4.  Patch management and software upgrades are basic, but essential, defenses against system intrusion.

OCR noted in its December 2014 bulletin on the Anchorage security breach (2014 Bulletin) that the breach was a direct result of Anchorage’s failure to identify and address basic security risks. For example, OCR noted that Anchorage did not regularly update IT resources with available patches and ran outdated, unsupported software.

      5.  HIPAA policies and procedures that merely sit on the shelf are not sufficient.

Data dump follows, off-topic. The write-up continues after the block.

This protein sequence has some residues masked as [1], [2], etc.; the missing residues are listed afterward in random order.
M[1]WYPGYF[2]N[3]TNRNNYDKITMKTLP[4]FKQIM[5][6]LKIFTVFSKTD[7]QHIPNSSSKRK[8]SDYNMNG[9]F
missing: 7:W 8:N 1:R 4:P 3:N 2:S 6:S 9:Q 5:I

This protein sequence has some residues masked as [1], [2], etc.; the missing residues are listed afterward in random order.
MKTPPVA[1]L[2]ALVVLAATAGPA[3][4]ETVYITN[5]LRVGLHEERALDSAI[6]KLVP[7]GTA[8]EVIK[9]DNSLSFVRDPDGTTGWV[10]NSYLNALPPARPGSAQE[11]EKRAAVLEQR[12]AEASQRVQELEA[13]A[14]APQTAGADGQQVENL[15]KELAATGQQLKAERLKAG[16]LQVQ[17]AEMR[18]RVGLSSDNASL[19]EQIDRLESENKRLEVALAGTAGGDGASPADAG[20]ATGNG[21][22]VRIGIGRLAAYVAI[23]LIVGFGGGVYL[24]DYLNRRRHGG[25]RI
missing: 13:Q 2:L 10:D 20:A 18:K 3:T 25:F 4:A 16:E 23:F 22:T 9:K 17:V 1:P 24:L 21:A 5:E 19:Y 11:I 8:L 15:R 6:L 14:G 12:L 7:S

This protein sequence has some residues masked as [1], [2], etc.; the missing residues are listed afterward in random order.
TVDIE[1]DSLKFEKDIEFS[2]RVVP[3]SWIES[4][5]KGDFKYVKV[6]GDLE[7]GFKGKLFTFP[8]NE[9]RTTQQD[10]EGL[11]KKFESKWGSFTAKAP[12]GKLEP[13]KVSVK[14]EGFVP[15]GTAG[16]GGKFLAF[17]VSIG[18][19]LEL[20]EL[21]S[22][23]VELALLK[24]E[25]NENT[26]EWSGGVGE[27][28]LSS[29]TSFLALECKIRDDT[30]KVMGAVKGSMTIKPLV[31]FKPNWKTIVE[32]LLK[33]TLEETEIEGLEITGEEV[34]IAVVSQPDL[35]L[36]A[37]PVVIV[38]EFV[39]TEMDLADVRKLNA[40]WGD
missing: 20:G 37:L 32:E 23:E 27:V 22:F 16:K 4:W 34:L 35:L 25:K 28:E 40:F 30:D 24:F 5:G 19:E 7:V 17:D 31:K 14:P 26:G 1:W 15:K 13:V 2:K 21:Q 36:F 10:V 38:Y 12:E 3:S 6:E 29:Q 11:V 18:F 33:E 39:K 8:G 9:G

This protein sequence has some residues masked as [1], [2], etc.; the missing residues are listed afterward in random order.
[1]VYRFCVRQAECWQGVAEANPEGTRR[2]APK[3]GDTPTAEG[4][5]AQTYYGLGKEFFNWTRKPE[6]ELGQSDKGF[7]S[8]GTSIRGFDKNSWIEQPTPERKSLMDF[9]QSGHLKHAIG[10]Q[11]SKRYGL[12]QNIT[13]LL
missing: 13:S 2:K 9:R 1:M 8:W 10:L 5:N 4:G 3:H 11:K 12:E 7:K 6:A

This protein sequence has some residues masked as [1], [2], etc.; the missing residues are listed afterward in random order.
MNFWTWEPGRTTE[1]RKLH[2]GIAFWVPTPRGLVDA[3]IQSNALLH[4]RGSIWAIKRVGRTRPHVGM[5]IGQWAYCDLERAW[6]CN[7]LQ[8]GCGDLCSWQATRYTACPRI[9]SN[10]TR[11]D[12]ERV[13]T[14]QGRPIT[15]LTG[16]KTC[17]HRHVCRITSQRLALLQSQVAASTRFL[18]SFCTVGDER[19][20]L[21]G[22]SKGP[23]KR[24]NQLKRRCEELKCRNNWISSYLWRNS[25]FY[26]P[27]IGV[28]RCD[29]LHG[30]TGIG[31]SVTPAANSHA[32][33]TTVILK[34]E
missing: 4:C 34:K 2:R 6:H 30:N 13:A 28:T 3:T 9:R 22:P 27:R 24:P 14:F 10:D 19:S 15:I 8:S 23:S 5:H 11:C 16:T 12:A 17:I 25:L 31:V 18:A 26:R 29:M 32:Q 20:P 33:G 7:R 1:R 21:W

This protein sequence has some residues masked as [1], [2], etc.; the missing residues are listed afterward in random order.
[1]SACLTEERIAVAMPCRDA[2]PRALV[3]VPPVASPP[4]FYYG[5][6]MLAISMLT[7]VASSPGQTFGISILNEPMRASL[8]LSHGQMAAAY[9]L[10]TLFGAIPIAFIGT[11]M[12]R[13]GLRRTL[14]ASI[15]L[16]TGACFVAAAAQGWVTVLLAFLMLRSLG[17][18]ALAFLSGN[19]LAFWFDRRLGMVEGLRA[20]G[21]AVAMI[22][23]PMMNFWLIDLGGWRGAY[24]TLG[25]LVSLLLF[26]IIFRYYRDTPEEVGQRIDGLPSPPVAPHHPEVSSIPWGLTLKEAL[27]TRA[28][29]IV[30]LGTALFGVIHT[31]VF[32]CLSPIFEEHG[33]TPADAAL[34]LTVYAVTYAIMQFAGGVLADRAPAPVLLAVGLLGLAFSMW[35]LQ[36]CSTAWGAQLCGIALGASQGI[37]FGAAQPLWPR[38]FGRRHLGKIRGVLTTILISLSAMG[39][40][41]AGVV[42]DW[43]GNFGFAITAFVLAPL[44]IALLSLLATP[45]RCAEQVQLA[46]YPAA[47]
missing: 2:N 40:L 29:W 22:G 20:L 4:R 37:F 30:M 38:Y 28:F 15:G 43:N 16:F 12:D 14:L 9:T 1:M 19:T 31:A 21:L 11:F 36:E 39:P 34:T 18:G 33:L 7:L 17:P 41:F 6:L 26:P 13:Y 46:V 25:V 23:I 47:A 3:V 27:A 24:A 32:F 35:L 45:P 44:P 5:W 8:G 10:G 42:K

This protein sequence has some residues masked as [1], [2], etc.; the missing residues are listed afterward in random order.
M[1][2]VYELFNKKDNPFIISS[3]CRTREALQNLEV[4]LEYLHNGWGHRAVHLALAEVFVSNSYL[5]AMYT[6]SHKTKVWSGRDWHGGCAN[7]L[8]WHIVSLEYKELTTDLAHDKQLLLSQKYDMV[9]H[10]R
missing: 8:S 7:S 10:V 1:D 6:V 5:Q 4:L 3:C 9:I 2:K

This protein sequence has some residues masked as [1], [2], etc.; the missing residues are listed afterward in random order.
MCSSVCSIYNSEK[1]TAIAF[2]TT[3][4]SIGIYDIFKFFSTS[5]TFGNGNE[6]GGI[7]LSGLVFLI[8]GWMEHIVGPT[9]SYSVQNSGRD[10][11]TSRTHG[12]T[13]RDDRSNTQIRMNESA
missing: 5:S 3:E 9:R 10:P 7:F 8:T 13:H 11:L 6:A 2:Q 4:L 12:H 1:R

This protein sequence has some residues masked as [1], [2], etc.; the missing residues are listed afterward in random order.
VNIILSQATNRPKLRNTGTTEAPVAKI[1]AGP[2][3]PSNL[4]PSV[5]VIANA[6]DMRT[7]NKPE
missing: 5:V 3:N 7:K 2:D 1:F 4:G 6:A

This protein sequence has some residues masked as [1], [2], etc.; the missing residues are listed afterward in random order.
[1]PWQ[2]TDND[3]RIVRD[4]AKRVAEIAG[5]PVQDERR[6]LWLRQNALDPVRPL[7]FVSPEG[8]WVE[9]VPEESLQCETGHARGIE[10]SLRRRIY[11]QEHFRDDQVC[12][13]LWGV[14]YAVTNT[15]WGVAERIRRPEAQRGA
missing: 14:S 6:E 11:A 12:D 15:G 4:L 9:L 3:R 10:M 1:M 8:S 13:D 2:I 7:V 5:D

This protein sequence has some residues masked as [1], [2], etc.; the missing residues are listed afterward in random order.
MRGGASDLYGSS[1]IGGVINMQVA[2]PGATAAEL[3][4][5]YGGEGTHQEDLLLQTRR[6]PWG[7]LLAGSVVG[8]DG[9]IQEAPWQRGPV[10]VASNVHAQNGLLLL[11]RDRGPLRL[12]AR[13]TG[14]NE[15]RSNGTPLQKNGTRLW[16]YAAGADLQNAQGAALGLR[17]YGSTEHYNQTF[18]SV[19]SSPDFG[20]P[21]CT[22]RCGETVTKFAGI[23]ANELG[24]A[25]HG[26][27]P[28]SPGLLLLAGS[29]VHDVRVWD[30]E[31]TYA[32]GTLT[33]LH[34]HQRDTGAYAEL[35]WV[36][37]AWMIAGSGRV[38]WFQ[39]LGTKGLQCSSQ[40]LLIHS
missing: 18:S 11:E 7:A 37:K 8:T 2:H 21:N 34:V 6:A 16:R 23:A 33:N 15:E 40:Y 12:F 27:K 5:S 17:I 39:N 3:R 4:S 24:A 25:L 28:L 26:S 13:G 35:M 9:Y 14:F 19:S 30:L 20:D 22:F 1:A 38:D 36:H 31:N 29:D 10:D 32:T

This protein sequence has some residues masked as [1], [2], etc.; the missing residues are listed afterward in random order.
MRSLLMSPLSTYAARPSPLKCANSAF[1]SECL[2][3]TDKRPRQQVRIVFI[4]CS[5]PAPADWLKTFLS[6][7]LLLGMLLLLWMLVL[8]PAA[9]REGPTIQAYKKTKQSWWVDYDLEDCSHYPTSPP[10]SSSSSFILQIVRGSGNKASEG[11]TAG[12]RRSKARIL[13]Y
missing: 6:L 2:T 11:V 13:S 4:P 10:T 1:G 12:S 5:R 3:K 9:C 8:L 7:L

OCR noted the failure of two covered entities to follow policies and procedures that each entity had adopted.  In the NYP resolution agreement, OCR noted that, with respect to a data sharing arrangement with Columbia, NYP had “failed to comply with its own policies on information access management.”  Similarly, OCR noted in the 2014 Bulletin that its investigation of Anchorage revealed that Anchorage “had adopted sample Security Rule policies and procedures in 2005, but [that] these were not followed.”